BA A2K Newsletter Available

The Access to Knowledege Newsletter put out by Bibliotheca Alexandrina in Egypt is now available online here.  The August edition features links to important IP papers that have been translated into Arabic, feature articles from the A2K toolkit and a Draft Law on Copyright by eIFL-IP (Electronic Information for Libraries).  The newsletter also includes information about upcoming events on: Intellectual Property Rights and Development in September and Copyright Protection in the Digital Age at the end of September.  Readers can also find information on ACTA and climate change.

[Note: a few of the links in the pdf newsletter do not work.  Here are corrected links.

eIFL-IP Draft Law on Copyright: http://www.eifl.net/cps/sections/docs/ip_docs/draft-law

Creative Commons article: http://www.bibalex.org/a2k/attachments/references/reffilen0hjhc55jmfbcket5l0k1rzr.pdf page 74

From TRIPS-minus to TRIPS to TRIPS-plus: Implications of IPRs for the Arab World (in Arabic): http://www.bibalex.org/a2k/attachments/TranslatedMaterials/TMfileiejcmpqw5gnmeafgpcez5gyw.pdf (the link is correct but does not connect from the pdf; requires cutting and pasting)

Dr. Mohammed El Said’s Biography: http://www.uclan.ac.uk/ahss/research/rae2008/lancashire_law_school/mohammed_el_said.php

Damages, Injunctions and Transparency Key Issues in ACTA negotiations: http://www.keionline.org/blogs/2009/06/15/thoughts-acta-negotiations/]

Tuesday, 25 August 2009

Winners Announced in Nigerian Copyright Essay Competition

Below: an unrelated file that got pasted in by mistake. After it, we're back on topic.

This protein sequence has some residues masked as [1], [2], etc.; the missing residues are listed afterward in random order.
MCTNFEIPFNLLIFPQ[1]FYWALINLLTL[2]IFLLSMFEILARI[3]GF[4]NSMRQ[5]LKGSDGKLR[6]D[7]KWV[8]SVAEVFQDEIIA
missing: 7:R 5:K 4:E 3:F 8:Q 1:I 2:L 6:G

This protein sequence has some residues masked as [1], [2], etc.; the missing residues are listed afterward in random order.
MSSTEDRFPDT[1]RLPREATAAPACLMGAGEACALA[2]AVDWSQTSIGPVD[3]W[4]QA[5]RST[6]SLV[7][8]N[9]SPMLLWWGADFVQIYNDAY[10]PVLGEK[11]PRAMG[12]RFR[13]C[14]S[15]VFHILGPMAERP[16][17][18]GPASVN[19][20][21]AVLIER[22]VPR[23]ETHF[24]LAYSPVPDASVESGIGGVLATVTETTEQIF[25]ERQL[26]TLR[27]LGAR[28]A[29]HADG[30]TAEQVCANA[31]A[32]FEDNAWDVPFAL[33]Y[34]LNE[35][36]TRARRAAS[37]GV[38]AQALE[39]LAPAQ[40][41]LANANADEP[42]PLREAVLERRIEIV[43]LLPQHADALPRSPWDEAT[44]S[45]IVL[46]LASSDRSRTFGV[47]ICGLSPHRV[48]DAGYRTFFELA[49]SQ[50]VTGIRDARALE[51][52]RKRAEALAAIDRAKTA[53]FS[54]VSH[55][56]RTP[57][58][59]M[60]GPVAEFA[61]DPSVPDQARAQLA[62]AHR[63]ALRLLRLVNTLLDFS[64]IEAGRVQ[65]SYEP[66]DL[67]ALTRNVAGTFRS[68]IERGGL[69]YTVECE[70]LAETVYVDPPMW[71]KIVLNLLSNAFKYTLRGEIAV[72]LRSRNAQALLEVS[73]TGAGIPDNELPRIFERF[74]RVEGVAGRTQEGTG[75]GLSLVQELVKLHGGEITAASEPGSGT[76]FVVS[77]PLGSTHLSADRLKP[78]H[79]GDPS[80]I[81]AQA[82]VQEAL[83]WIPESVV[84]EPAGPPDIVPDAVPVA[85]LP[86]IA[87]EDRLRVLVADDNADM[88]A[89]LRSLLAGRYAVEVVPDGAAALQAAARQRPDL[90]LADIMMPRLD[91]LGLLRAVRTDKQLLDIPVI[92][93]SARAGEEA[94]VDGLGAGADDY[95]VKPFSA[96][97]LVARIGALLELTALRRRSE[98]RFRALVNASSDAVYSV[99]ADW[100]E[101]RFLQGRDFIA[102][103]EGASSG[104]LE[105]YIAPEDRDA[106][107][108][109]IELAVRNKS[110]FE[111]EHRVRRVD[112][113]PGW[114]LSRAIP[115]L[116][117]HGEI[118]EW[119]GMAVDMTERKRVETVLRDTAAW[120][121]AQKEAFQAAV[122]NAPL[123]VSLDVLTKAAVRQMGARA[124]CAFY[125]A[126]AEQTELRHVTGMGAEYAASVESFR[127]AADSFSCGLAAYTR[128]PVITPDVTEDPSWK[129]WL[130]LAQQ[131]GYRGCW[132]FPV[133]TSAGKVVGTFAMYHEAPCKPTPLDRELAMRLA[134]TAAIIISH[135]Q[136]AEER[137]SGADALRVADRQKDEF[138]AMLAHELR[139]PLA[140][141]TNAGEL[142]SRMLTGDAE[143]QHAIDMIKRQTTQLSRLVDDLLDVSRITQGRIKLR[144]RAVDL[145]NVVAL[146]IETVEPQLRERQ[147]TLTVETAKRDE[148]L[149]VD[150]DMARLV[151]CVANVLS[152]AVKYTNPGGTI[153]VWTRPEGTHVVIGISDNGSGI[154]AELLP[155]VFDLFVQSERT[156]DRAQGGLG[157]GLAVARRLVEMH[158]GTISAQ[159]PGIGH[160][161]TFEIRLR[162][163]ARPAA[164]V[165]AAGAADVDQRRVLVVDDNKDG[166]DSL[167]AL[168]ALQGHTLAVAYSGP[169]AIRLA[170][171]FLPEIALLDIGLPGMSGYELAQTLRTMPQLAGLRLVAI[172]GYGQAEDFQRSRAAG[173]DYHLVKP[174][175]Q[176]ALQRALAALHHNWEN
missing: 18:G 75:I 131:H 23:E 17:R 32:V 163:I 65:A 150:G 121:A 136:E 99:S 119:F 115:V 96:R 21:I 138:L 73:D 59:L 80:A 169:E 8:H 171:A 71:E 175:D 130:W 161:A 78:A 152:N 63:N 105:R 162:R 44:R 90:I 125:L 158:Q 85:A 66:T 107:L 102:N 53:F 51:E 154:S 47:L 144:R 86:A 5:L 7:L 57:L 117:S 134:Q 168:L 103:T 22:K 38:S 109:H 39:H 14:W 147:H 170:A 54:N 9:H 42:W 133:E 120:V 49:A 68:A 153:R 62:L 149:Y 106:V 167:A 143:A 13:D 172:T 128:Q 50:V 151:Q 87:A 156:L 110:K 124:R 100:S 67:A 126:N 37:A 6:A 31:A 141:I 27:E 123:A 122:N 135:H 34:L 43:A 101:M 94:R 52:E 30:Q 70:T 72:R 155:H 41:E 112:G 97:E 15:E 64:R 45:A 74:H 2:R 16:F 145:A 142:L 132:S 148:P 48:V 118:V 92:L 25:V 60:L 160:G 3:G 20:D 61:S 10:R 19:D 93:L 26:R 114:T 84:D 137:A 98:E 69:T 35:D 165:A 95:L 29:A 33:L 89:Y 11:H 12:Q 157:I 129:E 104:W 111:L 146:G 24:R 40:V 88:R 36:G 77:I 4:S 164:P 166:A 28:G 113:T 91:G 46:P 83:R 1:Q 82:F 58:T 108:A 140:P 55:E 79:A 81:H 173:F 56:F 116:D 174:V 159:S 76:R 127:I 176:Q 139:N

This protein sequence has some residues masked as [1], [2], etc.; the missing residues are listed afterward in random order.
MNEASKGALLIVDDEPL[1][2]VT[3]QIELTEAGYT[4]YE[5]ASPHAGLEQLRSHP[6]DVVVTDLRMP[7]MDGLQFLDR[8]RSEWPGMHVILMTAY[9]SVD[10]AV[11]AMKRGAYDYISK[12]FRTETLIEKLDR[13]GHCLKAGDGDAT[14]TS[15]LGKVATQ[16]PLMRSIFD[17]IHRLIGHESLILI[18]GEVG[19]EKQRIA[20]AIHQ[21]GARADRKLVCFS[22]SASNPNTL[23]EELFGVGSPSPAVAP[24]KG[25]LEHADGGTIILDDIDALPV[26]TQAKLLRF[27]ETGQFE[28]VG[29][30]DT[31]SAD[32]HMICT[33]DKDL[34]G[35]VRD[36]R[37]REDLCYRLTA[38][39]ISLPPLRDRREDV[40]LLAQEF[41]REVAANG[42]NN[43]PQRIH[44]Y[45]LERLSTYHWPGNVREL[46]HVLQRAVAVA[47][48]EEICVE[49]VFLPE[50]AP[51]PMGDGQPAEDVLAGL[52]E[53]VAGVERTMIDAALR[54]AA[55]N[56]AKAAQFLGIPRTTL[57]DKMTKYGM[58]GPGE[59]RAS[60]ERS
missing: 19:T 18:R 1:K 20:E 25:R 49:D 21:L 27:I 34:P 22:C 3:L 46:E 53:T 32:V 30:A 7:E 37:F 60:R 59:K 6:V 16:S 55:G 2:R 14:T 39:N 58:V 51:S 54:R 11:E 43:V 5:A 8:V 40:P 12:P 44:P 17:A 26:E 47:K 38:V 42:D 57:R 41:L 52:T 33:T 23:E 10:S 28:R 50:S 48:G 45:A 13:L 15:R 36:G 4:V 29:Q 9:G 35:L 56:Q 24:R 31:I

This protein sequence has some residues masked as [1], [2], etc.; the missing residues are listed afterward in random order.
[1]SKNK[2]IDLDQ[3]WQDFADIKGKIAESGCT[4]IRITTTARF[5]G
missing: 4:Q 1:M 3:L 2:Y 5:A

The winners of the Nigerian Copyright Commission’s Twentieth Anniversary Copyright Essay Competition were recently announced.  The theme of the competition was “Protecting Creativity for National Development”.   Winners and awards are as follows:

First Place to Oyebamiji Tunde Abdul-Fawas of GOF International College in Osun State.  He will receive a certificate of merit and a laptop computer.

First Runner Up is Anyassor Jedidah Kelechi of International Secondary School, Rivers State University of Science and Technology in Port Harcourt.  He will receive a certificate of merit and a desktop computer.

Second Runner Up is Adewale Ruth from Adesina College in Ibadan.  She will receive a Certificate of Merit and a portable DVD player.

All three students will be recognized at the Commission’s Anniversary Gala Nite at one of Abuja’s top luxury hotels in September.  Congratulations to all the participants for their hard work, and especially to the three students who placed!

Full newspaper report from The Guardian here.

More CIPRO woes

Afro-IP has been informed by several sources (including Adv Paola Cirone) about a devastating article penned by Mr James Myburg entitled CIPRO at epicentre of SA's fraud pandemic on Politicsweb. Afro Leo says that brand owners need to step up their efforts too.

"Over the past two years corrupt officials at CIPRO (the Company and Intellectual Property Registration Office), acting with seeming impunity, have facilitated hundreds if not thousands of scams which have hit the South African Revenue Service, a number of prominent companies, and hundreds of smaller private businesses."

There are apparently two forms of the fraud - so called counterfeit companies and hijacked companies:

Counterfeit companies